The group spent the next day in the North of Israel where we visited Zichron Ya’akov, a quaint Israeli town 35 kilometers south of Haifa, for a “twinning” (joint activity) between some of the female participants from Jerusalem and Zichron. PPI-ME has started working in Zichron as of this year. The board members and PPI-ME supporters got to see an intense game between mixed teams of Jerusalem and Zichron players, which ended in a tie after double over-time. Spectators were on their feet as the players performed in dazzling fashion, coached by Presti, on one end, and Buford on the other, who despite managing different NBA teams, have a long-time friendship, since working together in San Antonio before Presti moved to Seattle to lead the Supersonics (now Oklahoma City Thunder). You couldn’t have scripted this type of competition.
Chad Ford's students Ryan and Mason came all the way from Hawaii to join the training.
The trip came to a close with a journey to the West Bank city of Ramallah where coach Vito Gilic’ (the “Croatian Sensation”) ran a practice for the girls from an UNRWA Refugee Camp with a little help from his high profile friends. The court in the camp school was less than perfect – the backboards need a new coat of paint and new rims, and the concrete floor is in desperate need of re-paving – but the girls were in high spirits despite their long clothes (modest dress, as is customary in many parts of Palestine) and grueling summer sun. They practiced some of the fundamentals including lay-ups, sharp passing and two-handed dribbling. The smiles on their faces dispelled any doubt as to whether or not they were having fun, and learning useful skills as well, from some of the best the game has to offer to boot. This was a testament to how meaningful PPI-ME is for young participants from across the region, especially in otherwise dismal circumstances and on both sides of the green line.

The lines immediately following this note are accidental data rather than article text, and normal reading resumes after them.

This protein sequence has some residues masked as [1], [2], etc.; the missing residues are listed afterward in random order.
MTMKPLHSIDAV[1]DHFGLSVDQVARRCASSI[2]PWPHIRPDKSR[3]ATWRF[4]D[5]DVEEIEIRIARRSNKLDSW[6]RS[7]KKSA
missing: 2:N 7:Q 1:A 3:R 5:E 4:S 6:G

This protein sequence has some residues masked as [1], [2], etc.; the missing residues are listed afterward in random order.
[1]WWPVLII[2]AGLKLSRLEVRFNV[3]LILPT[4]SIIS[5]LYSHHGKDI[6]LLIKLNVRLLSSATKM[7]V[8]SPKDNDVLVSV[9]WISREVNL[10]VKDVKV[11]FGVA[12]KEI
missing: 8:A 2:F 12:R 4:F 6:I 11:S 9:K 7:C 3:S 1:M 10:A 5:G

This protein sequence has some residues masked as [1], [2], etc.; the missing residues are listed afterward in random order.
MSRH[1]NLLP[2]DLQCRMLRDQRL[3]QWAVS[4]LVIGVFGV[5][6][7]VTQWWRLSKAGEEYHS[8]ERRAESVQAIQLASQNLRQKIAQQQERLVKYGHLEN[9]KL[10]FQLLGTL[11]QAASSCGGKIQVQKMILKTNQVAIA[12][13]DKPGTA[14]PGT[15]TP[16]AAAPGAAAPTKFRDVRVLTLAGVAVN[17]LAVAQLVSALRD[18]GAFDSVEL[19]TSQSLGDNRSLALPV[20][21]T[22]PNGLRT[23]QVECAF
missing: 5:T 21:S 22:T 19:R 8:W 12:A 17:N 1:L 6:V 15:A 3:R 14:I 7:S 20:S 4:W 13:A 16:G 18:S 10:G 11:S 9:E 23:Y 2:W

We packed in a heavy schedule during the 5-day tour, but I still feel there was much more to see and do. Hopefully this trip was a striking reminder for board members, partners and other supporters, as it was for me, of just how important PPI-ME is for all those involved and how much more support it needs to expand its reach and make an even bigger difference. As I sit here in Tel Aviv, getting ready to take off on a month long trip around Europe, I feel somewhat disheartened – that as exciting as a month-long trip to Europe will be, it will be no match for a week-long trip with PPI-ME.
P.S. If anyone is wondering how I performed in that game along-side my star-studded teammates, I took one three-point shot – and missed by a mile!
Photos: Joel Dzodin
PPI – ME is grateful for the generous support of the American people through USAID.